Imagine flying over the city in a pilotless, electric-powered aircraft that can take you from point A to point B in minutes without a pilot onboard. Sounds like science fiction, right? Well, not anymore.
China-based Ehang has become the world’s first company to receive airworthiness certification for its fully autonomous, passenger-carrying air taxis.
What are electric air taxis?
Ehang’s EH216-S air taxis are electric vertical take-off and landing (eVTOL) aircraft that can carry up to two passengers or 600 pounds of cargo. They are powered by 16 electric rotors and can fly at speeds of up to 80 mph and distances of up to 18 miles.
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How do electric air taxis operate without pilots?
The air taxis are controlled by a centralized command and control center that monitors the flight status, routes and weather conditions.
Passengers can simply select their destination on a touchscreen inside the cabin and enjoy the ride without worrying about piloting the aircraft.
The air taxis do not require traditional infrastructure such as airports or runways. They can take off and land vertically from any flat surface, such as a rooftop, parking lot, or park.
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The air taxis use electric power to reduce environmental harm caused by emissions. They can be fully charged in two hours and have low noise levels.
The EH216-S vehicles have multiple redundancies in their systems, such as backup batteries, rotors, and communication links.
They also have emergency landing systems and parachutes in case of any malfunction.
How did these China-based electric air taxis get the approval to fly?
Since 2014, over 40,000 test flights have been conducted in various locations around the world. In January 2021, Ehang applied for a type certificate from the Civil Aviation Administration of China (CAAC), which is the official recognition of the airworthiness of an aircraft.
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The CAAC evaluated Ehang’s air taxis for over 500 parameters, such as structural strength, software simulation, flight performance and electromagnetic compatibility. The process took more than 1,000 days and involved extensive laboratory, ground and flight tests.
On October 15, 2023, Ehang announced that it had received certification from the CAAC, making it the first company in the world to obtain such a certification for passenger-carrying eVTOL aircraft. This means that Ehang can now start commercial operations of its air taxis in China. As Ehang’s founder-chair and CEO Huazhi Hu said, “Embracing the certification as our springboard, we will launch commercial operations of the EH216-S air taxis, prioritizing safety above all.”
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What are the potential applications of electric air taxis?
Ehang’s air taxis have a wide range of potential applications for urban air mobility (UAM), which uses aerial vehicles to provide transportation services in urban areas.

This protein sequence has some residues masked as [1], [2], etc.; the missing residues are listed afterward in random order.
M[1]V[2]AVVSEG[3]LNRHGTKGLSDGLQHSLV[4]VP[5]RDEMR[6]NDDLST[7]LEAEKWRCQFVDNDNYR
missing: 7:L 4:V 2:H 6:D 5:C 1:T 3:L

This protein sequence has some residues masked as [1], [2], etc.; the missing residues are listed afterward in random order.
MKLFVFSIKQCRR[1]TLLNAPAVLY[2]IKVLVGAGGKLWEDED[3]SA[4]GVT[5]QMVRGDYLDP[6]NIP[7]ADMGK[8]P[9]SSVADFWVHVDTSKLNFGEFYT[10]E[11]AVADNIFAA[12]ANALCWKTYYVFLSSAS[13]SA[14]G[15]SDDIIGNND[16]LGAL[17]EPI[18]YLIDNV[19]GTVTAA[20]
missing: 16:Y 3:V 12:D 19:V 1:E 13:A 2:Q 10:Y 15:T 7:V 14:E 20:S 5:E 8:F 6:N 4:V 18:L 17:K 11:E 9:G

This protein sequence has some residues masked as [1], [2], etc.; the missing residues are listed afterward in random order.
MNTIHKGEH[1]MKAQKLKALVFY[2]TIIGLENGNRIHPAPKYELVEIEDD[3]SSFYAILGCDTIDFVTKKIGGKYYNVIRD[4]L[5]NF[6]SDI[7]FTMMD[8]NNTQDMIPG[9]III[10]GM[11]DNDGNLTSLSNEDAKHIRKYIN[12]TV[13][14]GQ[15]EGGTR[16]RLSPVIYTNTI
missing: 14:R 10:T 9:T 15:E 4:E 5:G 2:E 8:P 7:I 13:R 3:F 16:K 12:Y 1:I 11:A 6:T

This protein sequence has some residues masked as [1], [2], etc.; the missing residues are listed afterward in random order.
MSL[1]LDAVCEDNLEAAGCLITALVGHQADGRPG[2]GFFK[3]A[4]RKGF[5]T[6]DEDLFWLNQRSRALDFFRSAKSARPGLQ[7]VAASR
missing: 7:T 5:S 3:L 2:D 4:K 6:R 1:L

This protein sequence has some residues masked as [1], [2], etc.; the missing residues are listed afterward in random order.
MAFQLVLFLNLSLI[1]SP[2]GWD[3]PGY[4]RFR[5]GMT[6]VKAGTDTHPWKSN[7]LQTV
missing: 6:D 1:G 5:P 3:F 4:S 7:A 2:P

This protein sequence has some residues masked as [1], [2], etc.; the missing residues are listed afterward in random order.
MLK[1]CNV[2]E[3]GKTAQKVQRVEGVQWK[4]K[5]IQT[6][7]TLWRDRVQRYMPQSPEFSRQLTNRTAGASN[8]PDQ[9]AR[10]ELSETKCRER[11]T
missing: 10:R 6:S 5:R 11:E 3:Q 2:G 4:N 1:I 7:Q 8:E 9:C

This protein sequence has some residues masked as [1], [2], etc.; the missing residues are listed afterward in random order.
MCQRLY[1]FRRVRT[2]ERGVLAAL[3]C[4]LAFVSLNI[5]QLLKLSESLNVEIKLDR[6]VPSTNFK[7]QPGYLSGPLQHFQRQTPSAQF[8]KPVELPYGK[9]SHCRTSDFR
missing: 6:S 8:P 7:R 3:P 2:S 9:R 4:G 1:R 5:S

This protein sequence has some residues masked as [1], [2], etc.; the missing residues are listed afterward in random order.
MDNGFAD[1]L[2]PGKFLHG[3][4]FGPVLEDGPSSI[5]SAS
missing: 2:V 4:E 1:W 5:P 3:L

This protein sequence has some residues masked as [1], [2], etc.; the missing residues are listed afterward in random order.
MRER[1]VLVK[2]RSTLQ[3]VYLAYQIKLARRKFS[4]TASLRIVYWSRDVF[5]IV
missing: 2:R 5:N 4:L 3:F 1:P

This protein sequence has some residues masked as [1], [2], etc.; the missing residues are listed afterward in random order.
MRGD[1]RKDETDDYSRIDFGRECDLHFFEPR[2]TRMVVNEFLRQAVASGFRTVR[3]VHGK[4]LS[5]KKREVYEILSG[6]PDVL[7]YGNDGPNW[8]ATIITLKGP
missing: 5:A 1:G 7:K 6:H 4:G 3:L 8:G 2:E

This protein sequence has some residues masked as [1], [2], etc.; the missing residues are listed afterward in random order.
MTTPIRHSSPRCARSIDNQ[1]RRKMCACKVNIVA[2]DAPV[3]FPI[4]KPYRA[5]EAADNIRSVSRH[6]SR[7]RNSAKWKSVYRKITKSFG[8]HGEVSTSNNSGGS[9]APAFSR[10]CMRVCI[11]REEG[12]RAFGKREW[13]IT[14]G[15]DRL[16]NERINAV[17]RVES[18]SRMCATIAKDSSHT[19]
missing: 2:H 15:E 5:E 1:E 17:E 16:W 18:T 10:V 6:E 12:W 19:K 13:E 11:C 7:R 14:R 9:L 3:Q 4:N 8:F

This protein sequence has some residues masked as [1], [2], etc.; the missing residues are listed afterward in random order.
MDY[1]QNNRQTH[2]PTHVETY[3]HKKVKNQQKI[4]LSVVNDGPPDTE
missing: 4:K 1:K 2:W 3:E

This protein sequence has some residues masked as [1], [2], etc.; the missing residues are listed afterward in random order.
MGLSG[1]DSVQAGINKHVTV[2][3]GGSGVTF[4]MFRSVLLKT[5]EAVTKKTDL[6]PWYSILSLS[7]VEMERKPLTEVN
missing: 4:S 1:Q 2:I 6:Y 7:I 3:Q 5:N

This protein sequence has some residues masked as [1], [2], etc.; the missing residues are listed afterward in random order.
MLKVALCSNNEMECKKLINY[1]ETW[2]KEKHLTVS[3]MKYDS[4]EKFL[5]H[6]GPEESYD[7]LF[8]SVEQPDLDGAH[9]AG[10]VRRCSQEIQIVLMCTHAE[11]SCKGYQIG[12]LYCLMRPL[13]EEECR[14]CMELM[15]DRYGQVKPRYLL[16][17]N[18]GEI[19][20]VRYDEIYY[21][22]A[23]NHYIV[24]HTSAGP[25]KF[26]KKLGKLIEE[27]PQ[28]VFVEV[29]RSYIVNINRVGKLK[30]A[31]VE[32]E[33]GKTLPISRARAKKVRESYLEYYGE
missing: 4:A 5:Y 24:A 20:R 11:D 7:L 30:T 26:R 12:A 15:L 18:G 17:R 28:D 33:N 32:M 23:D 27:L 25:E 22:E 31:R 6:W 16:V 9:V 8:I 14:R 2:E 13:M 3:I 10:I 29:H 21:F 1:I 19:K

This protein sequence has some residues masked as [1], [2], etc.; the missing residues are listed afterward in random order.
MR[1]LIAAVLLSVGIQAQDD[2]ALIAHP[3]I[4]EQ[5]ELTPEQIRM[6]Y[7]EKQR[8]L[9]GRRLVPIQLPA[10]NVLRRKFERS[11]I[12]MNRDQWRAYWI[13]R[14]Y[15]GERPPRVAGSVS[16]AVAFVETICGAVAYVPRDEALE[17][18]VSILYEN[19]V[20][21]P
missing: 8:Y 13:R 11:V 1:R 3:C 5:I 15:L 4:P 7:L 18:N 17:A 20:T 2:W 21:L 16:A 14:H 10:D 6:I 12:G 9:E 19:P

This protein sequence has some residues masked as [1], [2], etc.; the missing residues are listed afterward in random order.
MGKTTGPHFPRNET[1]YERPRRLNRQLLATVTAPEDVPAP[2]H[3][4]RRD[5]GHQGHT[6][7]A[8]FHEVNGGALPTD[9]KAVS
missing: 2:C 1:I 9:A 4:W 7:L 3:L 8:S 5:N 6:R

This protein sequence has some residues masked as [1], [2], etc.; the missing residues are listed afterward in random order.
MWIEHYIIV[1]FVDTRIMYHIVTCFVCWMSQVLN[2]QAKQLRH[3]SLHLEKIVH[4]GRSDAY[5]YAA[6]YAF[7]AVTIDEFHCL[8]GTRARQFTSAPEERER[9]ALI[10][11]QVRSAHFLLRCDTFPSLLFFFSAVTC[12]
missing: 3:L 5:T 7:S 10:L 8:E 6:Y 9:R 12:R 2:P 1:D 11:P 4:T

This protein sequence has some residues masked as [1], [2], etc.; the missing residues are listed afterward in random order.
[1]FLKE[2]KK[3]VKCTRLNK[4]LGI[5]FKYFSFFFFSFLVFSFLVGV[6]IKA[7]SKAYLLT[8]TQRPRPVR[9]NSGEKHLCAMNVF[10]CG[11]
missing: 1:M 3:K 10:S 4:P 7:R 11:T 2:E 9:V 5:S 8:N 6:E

They can help you avoid traffic jams and save time on your commute. They can also take you to places that are hard to reach by car or public transportation. Whether you need to go to a business meeting, a tourist attraction or a hospital, Ehang’s air taxis can get you there quickly and conveniently. Ehang’s air taxis can also offer you a new perspective of the city with views of the skyline, landmarks and nature, all from above.
Beyond just transporting people, these aircraft can be used for delivering goods, such as packages, medical supplies or food. They can also be used for emergency situations, such as natural disasters or accidents. In those situations where time is of the essence, these vehicles could transport much-needed medical personnel or equipment to the scene quickly and safely.
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What are the challenges for pilotless air taxis?
Ehang’s air taxis are a groundbreaking innovation that could revolutionize the future of transportation. However, they also face some challenges in terms of regulation, technology, market demand and social acceptance.
Ehang’s air taxis need to comply with the laws and regulations of different countries and regions where they might operate. They also need to coordinate with other aircraft that use the same airspace. Ehang has been working closely with regulators to establish standards and policies for UAM.
One big hurdle is working to gain social acceptance and trust from the public. The manufacturer needs to educate and inform us about the benefits and risks of UAM. It also needs to address the potential issues and concerns of noise, privacy and environmental impact. For its part, Ehang has been conducting public demonstrations and campaigns to raise awareness and confidence in UAM.
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Kurt’s key takeaways
Ehang’s air taxis are a pioneering achievement that could transform how we travel in cities across this country. By receiving the first industry approval for fully autonomous, passenger-carrying air taxis, Ehang has opened up new possibilities and opportunities for UAM. But with all new technology comes challenges, and those are what Ehang needs to tackle to be successful moving forward.
How do you feel about the idea of traveling in an air taxi with no pilot? Do you think this is a recipe for trouble? Let us know by writing us at Cyberguy.com/Contact.
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